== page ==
Most Unusual Scholarship Interview Questions
You have your best suit on, you’re five minutes early, and you’ve practiced dozens of interview questions you found online. Yet, just when you thought you were 100% prepared, the interviewers throw a curveball question at you. Here are some bizarre questions you might face during an interview for that big scholarship.
1. If you were a cookie, what type of cookie would you be?
Interviewers might ask this question to get a feel for your creative side. You might be a chocolate chip, snickerdoodle, or ginger snap. There isn’t necessarily a right or wrong answer for this. Your answer just helps them to get a feel for your personality.
2. What kind of ice cream best describes your personality?
There seems to be a pattern with interviewers asking food related questions…Once again, I think the interviewers are just looking for creativity here. Whatever answer you choose, just make sure to back it up with an explanation. Don’t just say, “I would be vanilla ice cream.” Give a reason for that answer choice.
3. What is the capital of…?
Insert any random state or country. I don’t believe this question is necessarily fair, because some people - like myself - are terrible with geography. However, it is important to know general facts about our country and the world. They may want to see how you deal with pressure, but they may also want to see just how well-informed you are.
4. What are your opinions on…?
This question is usually politically related. The interviewers aren’t necessarily interested in hearing your personal political views, but rather interested in seeing how you handle the question. You want to avoid coming off too strong or offending anyone. What they are most likely looking for is to see how you approach tough topics. What’s your logic, reasoning, and thought process?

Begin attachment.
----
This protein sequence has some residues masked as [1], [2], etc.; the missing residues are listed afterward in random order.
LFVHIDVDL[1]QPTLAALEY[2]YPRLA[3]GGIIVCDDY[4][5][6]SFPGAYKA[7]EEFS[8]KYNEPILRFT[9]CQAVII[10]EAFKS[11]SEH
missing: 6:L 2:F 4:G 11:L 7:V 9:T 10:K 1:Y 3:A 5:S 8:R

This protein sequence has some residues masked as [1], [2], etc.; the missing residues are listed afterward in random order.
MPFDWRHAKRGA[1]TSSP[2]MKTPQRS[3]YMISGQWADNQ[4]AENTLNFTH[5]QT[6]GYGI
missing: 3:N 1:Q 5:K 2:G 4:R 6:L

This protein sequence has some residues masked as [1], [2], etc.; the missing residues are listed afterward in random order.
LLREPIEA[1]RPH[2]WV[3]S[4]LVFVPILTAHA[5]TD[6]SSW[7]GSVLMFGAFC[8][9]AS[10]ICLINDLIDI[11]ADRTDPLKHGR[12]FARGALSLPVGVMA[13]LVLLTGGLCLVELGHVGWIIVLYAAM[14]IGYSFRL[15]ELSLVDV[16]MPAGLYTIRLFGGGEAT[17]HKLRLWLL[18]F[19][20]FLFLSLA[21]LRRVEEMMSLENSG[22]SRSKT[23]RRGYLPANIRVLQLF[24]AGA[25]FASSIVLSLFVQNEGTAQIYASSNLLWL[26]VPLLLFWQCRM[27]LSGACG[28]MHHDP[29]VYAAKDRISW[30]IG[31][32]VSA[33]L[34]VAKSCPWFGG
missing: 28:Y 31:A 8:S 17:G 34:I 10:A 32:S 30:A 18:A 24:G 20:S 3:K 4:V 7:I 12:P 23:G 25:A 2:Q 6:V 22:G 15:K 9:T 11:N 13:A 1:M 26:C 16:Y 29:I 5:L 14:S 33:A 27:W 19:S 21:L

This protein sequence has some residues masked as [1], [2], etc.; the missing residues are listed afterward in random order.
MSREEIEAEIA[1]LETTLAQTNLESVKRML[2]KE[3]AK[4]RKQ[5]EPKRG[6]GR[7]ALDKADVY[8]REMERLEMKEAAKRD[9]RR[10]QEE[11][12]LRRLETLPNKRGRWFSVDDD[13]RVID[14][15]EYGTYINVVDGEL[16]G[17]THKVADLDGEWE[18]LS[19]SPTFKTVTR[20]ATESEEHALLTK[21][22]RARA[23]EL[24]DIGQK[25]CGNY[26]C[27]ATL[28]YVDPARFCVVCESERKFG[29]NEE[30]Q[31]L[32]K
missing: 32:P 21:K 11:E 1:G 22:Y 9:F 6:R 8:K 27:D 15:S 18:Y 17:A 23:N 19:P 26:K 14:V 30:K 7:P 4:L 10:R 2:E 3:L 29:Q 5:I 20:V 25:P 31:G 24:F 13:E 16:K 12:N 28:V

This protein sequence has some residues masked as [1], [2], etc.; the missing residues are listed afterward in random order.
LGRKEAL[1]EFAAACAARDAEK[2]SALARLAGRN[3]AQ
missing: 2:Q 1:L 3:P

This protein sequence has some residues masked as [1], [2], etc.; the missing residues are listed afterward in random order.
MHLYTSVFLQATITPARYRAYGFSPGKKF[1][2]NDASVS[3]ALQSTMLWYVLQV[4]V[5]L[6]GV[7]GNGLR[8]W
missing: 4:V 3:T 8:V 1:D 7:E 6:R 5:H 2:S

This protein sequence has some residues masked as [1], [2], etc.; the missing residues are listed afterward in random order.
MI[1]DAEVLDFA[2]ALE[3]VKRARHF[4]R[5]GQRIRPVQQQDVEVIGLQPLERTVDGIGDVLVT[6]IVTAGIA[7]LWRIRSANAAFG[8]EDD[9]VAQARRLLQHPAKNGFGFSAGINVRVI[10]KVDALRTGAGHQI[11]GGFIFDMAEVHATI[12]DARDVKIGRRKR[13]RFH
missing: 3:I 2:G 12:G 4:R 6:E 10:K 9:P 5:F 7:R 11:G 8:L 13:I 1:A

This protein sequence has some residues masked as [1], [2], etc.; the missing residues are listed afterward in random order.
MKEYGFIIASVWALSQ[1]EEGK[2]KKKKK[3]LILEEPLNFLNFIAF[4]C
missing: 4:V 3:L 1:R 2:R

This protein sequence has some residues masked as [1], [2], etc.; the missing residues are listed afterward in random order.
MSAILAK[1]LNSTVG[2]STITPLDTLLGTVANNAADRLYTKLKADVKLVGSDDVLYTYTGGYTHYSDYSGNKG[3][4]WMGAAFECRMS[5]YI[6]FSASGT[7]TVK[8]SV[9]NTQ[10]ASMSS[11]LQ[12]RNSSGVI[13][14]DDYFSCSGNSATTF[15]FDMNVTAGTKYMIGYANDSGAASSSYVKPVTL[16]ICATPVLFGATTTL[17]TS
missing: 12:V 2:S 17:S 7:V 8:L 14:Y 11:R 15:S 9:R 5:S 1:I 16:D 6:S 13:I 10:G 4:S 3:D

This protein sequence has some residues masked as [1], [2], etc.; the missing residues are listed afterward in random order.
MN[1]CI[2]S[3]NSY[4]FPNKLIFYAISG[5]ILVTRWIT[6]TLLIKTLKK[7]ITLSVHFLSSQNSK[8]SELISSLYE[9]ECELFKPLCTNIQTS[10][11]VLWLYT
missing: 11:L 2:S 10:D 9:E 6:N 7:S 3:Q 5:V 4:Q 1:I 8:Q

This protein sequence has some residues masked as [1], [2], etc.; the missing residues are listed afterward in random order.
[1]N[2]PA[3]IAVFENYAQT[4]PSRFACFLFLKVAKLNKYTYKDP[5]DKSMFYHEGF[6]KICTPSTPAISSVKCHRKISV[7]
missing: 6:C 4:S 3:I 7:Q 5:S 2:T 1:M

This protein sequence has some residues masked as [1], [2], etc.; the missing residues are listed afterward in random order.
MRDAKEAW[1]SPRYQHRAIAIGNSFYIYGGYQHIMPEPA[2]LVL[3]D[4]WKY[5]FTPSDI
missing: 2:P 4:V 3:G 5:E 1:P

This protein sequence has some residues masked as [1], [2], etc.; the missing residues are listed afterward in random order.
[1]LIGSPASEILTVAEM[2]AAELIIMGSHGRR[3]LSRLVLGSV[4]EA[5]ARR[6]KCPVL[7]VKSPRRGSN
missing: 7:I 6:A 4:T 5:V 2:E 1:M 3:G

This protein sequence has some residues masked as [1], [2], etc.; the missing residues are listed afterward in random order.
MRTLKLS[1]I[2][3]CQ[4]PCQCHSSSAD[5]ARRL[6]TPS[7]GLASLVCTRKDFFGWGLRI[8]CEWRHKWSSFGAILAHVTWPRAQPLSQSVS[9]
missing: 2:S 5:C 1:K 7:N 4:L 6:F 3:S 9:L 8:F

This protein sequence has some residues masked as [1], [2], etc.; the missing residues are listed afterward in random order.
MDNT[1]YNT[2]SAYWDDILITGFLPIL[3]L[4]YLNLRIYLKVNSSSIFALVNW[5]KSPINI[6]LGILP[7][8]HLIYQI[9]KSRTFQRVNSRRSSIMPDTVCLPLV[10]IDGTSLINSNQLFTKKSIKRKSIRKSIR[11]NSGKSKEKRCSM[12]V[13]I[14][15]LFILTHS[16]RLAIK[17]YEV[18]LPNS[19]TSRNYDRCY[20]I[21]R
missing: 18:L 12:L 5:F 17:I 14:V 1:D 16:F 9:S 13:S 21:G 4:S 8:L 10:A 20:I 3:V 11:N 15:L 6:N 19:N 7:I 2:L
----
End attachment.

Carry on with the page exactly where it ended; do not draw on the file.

5. What will you do if you do not receive this scholarship?
This question is difficult to answer. “Um, just continue living my life and applying to other scholarships?” Try to answer this question positively. For example, “I will be very disappointed if I am not the winner of this scholarship, however, I understand that not everyone can receive it. I will most likely invest some of my time in applying to additional scholarships and continuing to work towards my goals.”
6. What is your most embarrassing moment?
I found this question incredibly random. Try to think of something genuine, yet professional. If it’s a story you wouldn’t share with your grandmother, don’t share it during the interview. This is a good one to practice ahead of time. It can be hard to think about past situations like this on the spot.
7. Additional “random” questions that are just to make conversation.
Although there will be direct interview questions that are planned, remember that interviewers will ask other questions just to make conversation and see what kind of person you are. Questions such as “How was the drive here?” or “Where did you get your shoes from?” should be expected.
No matter what unusual interview question you’re faced with, just remember that it’s perfectly okay to ask for a moment to think! Don’t feel pressured to respond right away with the first thought that pops into your head. Take a deep breath, and don’t panic!